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Showing: 1-10 results of 316

I "John!" "Yeh!" "Don't say 'yeh,' say 'yes,' Dorothy dear." "Yes, Dorothy de——" Sir John Dene was interrupted in his apology by a napkin-ring whizzing past his left ear. "What's wrong?" he enquired, laying aside his paper and picking up the napkin-ring. "I'm trying to attract your attention," replied Lady Dene, slipping from her place at the breakfast-table and perching herself upon the arm of her husband's chair. She ran her... more...

CHAPTER I. I GO TO STYLES The intense interest aroused in the public by what was known at the time as "The Styles Case" has now somewhat subsided. Nevertheless, in view of the world-wide notoriety which attended it, I have been asked, both by my friend Poirot and the family themselves, to write an account of the whole story. This, we trust, will effectually silence the sensational rumours which still persist. I will therefore briefly set down... more...

CHAPTER I THE NIGHT OF THE STORM It had been a magnificent afternoon, so wonderful that Leslie hated to break the spell. Reluctantly she unrolled herself from the Indian blanket, from which she emerged like a butterfly from a cocoon, draped it over her arm, picked up the book she had not once opened, and turned for a last, lingering look at the ocean. A lavender haze lay lightly along the horizon. Nearer inshore the blue of sea and sky was... more...

CHAPTER I "WHO SPEAKS?" David Steel dropped his eyes from the mirror and shuddered as a man who sees his own soul bared for the first time. And yet the mirror was in itself a thing of artistic beauty—engraved Florentine glass in a frame of deep old Flemish oak. The novelist had purchased it in Bruges, and now it stood as a joy and a thing of beauty against the full red wall over the fireplace. And Steel had glanced at himself therein and... more...

Richard Burwell, of New York, will never cease to regret that the French language was not made a part of his education. This is why: On the second evening after Burwell arrived in Paris, feeling lonely without his wife and daughter, who were still visiting a friend in London, his mind naturally turned to the theatre. So, after consulting the daily amusement calendar, he decided to visit the Folies Bergère, which he had heard of as one of... more...


CHAPTER I THE ONE-EYED MAN The very beginning of this affair, which involved me, before I was aware of it, in as much villainy and wickedness as ever man heard of, was, of course, that spring evening, now ten years ago, whereon I looked out of my mother's front parlour window in the main street of Berwick-upon-Tweed and saw, standing right before the house, a man who had a black patch over his left eye, an old plaid thrown loosely round his... more...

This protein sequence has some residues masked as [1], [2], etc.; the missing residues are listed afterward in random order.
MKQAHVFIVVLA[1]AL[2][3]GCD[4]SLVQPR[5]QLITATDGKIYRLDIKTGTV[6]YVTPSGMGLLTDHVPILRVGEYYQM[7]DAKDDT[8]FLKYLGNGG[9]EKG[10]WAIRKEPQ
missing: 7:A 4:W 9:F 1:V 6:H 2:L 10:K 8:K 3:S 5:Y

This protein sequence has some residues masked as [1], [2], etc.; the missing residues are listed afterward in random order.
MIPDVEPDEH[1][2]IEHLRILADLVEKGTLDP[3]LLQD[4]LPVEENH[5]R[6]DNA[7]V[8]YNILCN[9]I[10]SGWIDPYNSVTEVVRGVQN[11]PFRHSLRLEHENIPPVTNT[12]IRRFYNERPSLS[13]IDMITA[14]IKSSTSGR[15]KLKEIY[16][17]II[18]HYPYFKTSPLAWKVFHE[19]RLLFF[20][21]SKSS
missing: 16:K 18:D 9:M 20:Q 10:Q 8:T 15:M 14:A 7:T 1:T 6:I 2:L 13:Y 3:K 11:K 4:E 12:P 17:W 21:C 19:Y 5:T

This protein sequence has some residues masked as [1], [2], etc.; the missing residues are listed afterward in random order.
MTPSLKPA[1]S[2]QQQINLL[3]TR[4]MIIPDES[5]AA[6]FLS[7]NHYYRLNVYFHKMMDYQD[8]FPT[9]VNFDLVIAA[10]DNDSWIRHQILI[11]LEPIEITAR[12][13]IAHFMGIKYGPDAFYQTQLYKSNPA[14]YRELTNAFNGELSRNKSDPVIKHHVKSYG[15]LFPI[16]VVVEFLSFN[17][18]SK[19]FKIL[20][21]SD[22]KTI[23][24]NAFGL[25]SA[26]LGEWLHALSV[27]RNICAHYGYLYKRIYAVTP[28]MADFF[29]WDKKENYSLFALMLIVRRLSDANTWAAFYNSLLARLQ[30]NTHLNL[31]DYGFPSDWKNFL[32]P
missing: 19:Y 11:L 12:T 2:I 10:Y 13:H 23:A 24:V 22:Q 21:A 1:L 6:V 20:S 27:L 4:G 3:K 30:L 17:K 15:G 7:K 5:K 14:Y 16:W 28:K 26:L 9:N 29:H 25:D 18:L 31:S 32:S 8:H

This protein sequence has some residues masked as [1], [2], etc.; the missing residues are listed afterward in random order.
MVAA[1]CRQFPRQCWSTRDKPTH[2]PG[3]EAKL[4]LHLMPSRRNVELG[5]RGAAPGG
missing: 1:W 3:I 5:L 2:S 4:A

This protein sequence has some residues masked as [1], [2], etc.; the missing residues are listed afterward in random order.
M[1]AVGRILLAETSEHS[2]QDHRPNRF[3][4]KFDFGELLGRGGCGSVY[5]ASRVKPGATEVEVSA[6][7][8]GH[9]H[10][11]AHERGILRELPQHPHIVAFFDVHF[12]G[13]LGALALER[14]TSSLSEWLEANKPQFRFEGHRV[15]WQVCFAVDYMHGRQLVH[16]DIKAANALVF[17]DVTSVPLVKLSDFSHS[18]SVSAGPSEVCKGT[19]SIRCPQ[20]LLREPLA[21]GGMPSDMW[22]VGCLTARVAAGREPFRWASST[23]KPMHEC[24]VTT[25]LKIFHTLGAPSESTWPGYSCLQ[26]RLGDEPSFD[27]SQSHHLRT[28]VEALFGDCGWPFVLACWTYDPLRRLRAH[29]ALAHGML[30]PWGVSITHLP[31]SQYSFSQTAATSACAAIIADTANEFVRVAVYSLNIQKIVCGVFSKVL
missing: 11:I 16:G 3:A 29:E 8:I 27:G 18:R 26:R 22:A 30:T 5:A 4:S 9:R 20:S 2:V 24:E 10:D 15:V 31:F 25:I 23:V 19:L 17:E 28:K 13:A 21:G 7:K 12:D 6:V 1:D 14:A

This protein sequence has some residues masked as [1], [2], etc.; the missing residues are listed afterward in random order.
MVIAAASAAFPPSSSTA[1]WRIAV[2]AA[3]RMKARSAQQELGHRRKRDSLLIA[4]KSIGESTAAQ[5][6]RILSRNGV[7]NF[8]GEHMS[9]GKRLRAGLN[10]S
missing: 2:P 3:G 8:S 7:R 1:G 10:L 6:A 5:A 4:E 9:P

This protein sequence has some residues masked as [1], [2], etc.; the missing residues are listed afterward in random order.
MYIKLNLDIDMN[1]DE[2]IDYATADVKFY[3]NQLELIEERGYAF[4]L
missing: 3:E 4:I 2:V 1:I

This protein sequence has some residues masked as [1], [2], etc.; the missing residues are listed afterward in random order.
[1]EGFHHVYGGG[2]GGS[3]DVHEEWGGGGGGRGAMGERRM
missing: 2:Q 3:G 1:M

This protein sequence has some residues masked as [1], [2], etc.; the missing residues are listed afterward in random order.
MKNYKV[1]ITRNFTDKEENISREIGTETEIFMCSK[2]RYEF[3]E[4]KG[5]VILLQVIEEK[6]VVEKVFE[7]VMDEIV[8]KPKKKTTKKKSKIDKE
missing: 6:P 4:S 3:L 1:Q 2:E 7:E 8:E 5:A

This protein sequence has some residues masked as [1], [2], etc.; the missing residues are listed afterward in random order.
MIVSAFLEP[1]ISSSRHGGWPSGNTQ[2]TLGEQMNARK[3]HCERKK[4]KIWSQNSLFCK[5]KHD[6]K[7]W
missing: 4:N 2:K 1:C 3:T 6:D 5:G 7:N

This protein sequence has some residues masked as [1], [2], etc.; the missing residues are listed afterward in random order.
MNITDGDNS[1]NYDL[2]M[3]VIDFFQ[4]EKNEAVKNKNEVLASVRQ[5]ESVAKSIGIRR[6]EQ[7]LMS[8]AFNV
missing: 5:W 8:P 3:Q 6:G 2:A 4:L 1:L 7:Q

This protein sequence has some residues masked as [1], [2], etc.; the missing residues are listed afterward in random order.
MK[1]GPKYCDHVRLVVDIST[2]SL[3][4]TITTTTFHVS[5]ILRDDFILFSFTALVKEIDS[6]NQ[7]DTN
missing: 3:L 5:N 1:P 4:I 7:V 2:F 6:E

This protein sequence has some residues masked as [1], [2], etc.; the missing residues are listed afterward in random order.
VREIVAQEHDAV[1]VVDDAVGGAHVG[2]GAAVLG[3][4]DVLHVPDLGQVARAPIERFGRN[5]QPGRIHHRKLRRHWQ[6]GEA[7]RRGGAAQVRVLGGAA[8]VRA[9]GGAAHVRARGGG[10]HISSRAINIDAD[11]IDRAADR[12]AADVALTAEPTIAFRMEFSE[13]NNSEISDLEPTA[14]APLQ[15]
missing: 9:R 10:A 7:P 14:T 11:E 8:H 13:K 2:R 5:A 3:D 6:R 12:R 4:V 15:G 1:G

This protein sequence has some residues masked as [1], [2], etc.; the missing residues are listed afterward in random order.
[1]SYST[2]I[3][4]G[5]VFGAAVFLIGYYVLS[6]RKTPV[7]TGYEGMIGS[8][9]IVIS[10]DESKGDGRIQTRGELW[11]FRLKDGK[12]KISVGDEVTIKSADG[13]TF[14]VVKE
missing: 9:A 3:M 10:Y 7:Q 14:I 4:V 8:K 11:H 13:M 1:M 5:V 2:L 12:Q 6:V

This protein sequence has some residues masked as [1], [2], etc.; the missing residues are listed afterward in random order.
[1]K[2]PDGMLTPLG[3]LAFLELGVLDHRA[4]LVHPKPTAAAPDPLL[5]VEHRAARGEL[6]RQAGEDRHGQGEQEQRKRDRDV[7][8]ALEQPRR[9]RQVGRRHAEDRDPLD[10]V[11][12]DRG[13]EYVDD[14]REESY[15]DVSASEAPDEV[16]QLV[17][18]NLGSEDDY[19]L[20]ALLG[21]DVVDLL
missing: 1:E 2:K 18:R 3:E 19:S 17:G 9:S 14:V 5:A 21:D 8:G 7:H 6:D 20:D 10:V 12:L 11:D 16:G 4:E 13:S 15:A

CHAPTER I. LOVE ON THE OCEAN Nothing is so easy as falling in love on a long sea voyage, except falling out of love. Especially was this the case in the days when the wooden clippers did finely to land you in Sydney or in Melbourne under the four full months. We all saw far too much of each other, unless, indeed, we were to see still more. Our superficial attractions mutually exhausted, we lost heart and patience in the disappointing strata... more...

CHAPTER I. TELLS OF THE STRANGE WILL OF MY GRANDFATHER, AMOS TRENOWETH. Whatever claims this story may have upon the notice of the world, they will rest on no niceties of style or aptness of illustration. It is a plain tale, plainly told: nor, as I conceive, does its native horror need any ingenious embellishment. There are many books that I, though a man of no great erudition, can remember, which gain much of interest from the pertinent and... more...

PART I "We ought never to do wrong when people are looking." I The first scene is in the country, in Virginia; the time, 1880. There has been a wedding, between a handsome young man of slender means and a rich young girl—a case of love at first sight and a precipitate marriage; a marriage bitterly opposed by the girl's widowed father. Jacob Fuller, the bridegroom, is twenty-six years old, is of an old but unconsidered family which... more...

PREFACE In its original form, "The Mystery of a Hansom Cab" has reached the sale of 375,000 copies in this country, and some few editions in the United States of America. Notwithstanding this, the present publishers have the best of reasons for believing, that there are thousands of persons whom the book has never reached. The causes of this have doubtless been many, but chief among them was the form of the publication itself. It is for this... more...